Use this URL to cite or link to this record in EThOS: http://ethos.bl.uk/OrderDetails.do?uin=uk.bl.ethos.666594
Title: TRPC channel activation and pharmacology
Author: Moss, Nicholas K.
ISNI:       0000 0004 5355 5202
Awarding Body: University of Leeds
Current Institution: University of Leeds
Date of Award: 2015
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Abstract:
Ion channel permeability and calcium ion (Ca2+) signalling are essential in regulating cellular responses to external and internal stimuli. Changes in the Ca2+ signalling machinery during pathologies of the cardiovascular system are a common occurrence, with an underlying deregulation of Ca2+ signalling a driving force for many pathological processes. This study particularly focusses on the change in Ca2+ regulatory mechanisms under conditions of adversity that are often attributed to pathological environments. An elevation of inflammatory mediators and an acidic extracellular environment can be present in multiple pathologies, including cancer and atherosclerosis. This study uses Ca2+ measurement techniques and patch-clamp electrophysiology to demonstrate that the transient receptor potential canonical (TRPC) class of ion channels are stimulated in an environment where high levels of the inflammatory mediator arachidonic acid (AA) are present alongside extracellular acidosis. This environment was demonstrated in both human umbilical vein endothelial cells (HUVECs) and HT29 colorectal adenocarcinoma cells. Antibody inhibition of individual TRPC subunits could inhibit AA-evoked signalling by greater than 40 % in HUVECs and greater than 50 % in HT29 cells. It is suggested that these signalling pathways are partly mediated by TRPC1, TRPC4 and TRPC5 heteromeric ion channel formations. This hypothesis was supported by the ability to stimulate TRPC5 homomeric channels overexpressed in HEK293 cells with AA in conditions of extracellular acidosis. Tools for investigating endogenous TRPC ion channel function are limited and lack potency and specificity. A search for small molecule TRPC modulators identified two novel TRPC5 inhibitor series. C42a1 was the most potent of those compounds investigated, with an IC50 of 4.28 ± 0.04 μM against Gd3+-evoked TRPC5 activity. The TRPC4β/TRPC5 activator Englerin-A ((-)EA) was utilised to demonstrate a 4.1-fold selectivity for TRPC5 over TRPC4β for C42a1. This is the first study utilising this direct channel agonist in both Ca2+ measurement and patch-clamp assays against these channel types. Modifying the chemical structure of the C42 inhibitor series identified compounds with altered selectivity and potency. This compound series also demonstrated good selectivity for TRPC5 over closely related ion channels that were investigated (TRPC6, TRPM2, TRPM3, and Orai1). TRPC activation by AA and (-)EA could both evoke cell death in a variety of cell types with (-)EA particularly effective in renal cell carcinoma, as has been previously reported. Our ability to modulate cell death using our novel TRPC inhibitors was limited, assumed to be due to our inability to completely block Ca2+ signalling. Protection of cells against (-)EA-evoked cell death using the C42 inhibitor series was more successful compared to that for AA-evoked cell death. This was likely due to the wide-array of activity of AA and its metabolites on protein function, with only a small cell death component likely attributable to TRPC activation. This study identified novel TRPC-mediated activation mechanisms that have relevance in cellular functions during cardiovascular disease and cancer pathology. The newly identified classes of TRPC inhibitors are in the early stage of development though initially demonstrate the potential to be developed to yield highly potent and therapeutically valuable modulators of endogenous TRPCs.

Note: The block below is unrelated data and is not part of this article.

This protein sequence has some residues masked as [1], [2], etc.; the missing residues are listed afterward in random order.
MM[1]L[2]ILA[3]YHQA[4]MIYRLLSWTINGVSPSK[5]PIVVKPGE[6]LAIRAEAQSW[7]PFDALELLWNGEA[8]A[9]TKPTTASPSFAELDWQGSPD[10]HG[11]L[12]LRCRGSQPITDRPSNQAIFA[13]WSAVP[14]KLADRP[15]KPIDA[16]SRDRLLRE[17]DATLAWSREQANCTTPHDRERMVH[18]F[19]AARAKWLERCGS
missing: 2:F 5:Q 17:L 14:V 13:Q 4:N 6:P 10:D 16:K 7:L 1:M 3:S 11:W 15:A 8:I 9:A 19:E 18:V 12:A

Supervisor: Beech, David Sponsor: British Heart Foundation
Qualification Name: Thesis (Ph.D.) Qualification Level: Doctoral
EThOS ID: uk.bl.ethos.666594  DOI: Not available
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